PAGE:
Unfortunately, you probably won't be able to completely eliminate parenting stress from your life, so it's important to learn healthy ways to deal with it. Keep reading to find out how you can cope with the stress of being a parent when it's simply unavoidable.

When it comes to coping with parenting stress, your best bet is to be proactive. In other words, you know there are going to be times when you get stressed out, so plan ahead for them. If you realize that one thing in particular keeps stressing you out, take steps to fix it. For example, if you keep forgetting about appointments or upcoming events, start keeping a more organized calendar system and writing everything down -- no matter how trivial it seems. Then you'll be able to look at your calendar every night and know exactly what needs to happen the next day.

It's also important to take some time for yourself. Make it a point to take at least 15 minutes of alone time each day, and try to do at least one thing for yourself every day as well. It might feel selfish at first, but it should help to balance some of your stress, and in the long run, that's in your children's best interest. On a similar note, make sure you're getting enough sleep. Structure your day so that you can get to bed at a decent hour. If that seems impossible, try to eliminate or rearrange some things to make it possible. Not only could this lower your stress levels (at least temporarily), but it may help keep you healthy [source: Child Development Institute].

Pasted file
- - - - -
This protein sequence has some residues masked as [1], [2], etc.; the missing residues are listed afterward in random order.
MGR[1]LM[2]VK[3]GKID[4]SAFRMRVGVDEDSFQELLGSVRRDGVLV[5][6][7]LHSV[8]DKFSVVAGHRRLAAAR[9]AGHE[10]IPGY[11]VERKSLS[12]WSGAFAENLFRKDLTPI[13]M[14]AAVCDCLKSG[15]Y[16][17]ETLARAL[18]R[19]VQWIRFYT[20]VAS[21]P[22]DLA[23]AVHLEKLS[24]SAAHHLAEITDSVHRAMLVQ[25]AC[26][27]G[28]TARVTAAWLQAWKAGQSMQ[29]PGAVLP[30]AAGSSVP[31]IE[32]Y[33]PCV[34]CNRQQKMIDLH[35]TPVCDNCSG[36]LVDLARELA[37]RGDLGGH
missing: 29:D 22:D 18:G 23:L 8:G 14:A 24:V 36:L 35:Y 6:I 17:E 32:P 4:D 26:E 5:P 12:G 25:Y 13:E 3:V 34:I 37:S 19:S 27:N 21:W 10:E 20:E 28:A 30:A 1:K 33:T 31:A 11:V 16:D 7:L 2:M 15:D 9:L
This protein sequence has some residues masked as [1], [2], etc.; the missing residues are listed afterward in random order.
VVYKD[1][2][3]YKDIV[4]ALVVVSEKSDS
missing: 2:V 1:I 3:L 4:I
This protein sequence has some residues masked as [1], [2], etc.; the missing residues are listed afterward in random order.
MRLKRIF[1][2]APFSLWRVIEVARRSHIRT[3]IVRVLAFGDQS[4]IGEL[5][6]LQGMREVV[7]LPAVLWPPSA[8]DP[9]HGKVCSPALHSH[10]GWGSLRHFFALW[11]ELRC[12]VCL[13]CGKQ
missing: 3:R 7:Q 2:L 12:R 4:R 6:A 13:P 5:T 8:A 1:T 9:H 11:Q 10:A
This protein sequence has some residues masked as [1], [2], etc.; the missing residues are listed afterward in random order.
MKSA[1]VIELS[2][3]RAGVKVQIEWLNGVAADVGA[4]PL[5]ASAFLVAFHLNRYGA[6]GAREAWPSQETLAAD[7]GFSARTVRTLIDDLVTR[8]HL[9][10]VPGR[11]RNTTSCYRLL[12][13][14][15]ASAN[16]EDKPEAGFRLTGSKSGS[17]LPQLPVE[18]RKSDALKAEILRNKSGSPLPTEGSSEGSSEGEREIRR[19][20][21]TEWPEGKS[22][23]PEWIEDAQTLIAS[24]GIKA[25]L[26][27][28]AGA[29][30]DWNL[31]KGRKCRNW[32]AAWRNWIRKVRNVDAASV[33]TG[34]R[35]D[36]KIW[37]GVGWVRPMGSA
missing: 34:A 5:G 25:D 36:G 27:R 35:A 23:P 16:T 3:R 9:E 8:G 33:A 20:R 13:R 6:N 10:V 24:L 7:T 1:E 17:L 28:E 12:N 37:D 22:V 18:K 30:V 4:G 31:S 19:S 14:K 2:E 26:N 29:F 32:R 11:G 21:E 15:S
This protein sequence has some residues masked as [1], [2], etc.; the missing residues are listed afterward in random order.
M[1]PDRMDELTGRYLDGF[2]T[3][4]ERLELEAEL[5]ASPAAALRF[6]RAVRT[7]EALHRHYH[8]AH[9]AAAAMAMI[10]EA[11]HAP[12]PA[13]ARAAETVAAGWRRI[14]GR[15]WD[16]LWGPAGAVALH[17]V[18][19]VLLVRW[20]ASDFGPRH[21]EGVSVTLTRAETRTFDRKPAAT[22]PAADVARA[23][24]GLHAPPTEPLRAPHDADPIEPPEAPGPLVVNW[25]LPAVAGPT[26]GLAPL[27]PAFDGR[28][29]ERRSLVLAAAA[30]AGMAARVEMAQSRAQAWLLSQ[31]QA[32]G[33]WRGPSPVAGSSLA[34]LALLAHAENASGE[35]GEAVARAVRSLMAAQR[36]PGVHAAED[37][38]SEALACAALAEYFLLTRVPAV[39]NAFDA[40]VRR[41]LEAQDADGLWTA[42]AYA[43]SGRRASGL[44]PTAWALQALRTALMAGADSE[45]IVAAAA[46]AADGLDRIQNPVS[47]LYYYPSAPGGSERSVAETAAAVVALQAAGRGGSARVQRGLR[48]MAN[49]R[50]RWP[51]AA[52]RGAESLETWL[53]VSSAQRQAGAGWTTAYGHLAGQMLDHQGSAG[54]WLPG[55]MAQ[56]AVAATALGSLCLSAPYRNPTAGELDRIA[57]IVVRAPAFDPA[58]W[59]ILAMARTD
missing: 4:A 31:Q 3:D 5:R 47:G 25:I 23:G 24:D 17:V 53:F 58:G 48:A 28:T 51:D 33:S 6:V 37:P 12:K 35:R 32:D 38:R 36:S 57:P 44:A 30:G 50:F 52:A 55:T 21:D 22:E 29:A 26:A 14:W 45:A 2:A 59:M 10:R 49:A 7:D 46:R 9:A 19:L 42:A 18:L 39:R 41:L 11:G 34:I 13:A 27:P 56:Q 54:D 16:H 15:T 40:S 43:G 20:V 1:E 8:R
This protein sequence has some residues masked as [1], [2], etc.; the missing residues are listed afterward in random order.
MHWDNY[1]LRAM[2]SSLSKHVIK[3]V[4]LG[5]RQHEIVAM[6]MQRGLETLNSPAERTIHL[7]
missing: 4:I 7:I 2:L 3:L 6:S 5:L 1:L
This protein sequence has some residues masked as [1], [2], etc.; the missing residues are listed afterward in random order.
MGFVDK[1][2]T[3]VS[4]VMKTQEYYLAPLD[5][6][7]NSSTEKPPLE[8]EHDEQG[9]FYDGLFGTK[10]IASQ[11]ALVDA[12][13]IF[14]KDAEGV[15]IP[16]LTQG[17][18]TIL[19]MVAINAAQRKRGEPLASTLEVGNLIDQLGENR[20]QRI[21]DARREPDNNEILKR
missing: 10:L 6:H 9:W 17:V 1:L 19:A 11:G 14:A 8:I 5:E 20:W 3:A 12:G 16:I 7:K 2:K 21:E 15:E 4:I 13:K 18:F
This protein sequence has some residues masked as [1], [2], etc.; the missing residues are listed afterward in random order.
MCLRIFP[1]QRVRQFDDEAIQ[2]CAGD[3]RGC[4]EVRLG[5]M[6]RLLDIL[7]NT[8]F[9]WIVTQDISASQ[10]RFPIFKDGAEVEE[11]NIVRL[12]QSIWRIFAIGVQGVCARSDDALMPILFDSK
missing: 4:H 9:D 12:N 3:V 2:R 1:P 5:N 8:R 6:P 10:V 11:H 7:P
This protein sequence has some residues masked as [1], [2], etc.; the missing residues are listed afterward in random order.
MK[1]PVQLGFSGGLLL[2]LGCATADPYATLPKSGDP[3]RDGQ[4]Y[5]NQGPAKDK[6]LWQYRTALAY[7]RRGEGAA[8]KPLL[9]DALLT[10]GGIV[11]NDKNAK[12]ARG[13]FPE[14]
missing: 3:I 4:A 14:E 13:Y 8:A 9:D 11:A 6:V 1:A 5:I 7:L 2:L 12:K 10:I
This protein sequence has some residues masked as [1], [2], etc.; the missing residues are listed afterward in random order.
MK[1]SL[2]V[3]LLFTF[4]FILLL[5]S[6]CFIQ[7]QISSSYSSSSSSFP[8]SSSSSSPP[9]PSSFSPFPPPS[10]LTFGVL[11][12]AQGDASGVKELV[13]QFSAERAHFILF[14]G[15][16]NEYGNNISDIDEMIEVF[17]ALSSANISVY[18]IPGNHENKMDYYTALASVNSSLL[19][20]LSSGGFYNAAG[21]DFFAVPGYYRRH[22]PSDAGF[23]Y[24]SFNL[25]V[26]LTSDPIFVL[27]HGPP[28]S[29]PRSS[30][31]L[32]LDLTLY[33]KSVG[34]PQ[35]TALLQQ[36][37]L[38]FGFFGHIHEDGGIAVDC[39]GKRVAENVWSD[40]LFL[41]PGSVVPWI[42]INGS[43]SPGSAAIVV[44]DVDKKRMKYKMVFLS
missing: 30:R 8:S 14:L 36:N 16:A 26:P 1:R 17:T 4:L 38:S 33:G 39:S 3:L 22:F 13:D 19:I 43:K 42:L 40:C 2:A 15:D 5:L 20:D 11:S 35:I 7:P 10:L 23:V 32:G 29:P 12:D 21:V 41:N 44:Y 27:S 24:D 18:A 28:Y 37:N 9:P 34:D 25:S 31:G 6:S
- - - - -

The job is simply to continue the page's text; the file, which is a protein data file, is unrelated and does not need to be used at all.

When you do get stressed out, don't take it out on your family, especially your children. It's normal to feel tired or angry every once in awhile. Just take a deep breath and try to relax. If the stress of being a parent starts to feel like too much, try finding a support group in your area. Discussing the issues that are bothering you with other parents who are going through the same things may be helpful [source: Better Health].

Check out the links on the next page for more information on how to deal with the inevitable stress of being a parent.

Related HowStuffWorks Articles


  • Better Health Channel. "Parenting - coping with stress." March 2009 (Accessed 01/07/10).
  • Broadwell, Laura. "10 Ways to Reduce Single-Parent Stress." Parents. 2002 (Accessed 01/07/10).;jsessionid=KUIMC20JDVPWYCQCEASB42Q?page=1
  • Canadian Mental Health Association. "The Stress of Parenting." 2010 (Accessed 01/07/10).
  • Child Development Institute. "Stress Management For Parents." 2010 (Accessed 01/07/10).
  • Deater-Deckard, Kirby D. "Parenting Stress." Kirby Deater-Deckard, 2004 (Accessed 01/07/10).
  • DuPage County (Ill.) Health Department. "Parenting Stress." (Accessed 01/07/10).
  • Smith, Melinda, M.A.; Gina Kemp, M.A.; and Jeanne Segal, Ph.D. "Laughter is the Best Medicine." Helpguide. May 2009 (Accessed 01/07/10).
  • Stress Cure. "Stress Facts." The Health Resource Network, Inc. (Accessed 01/07/10).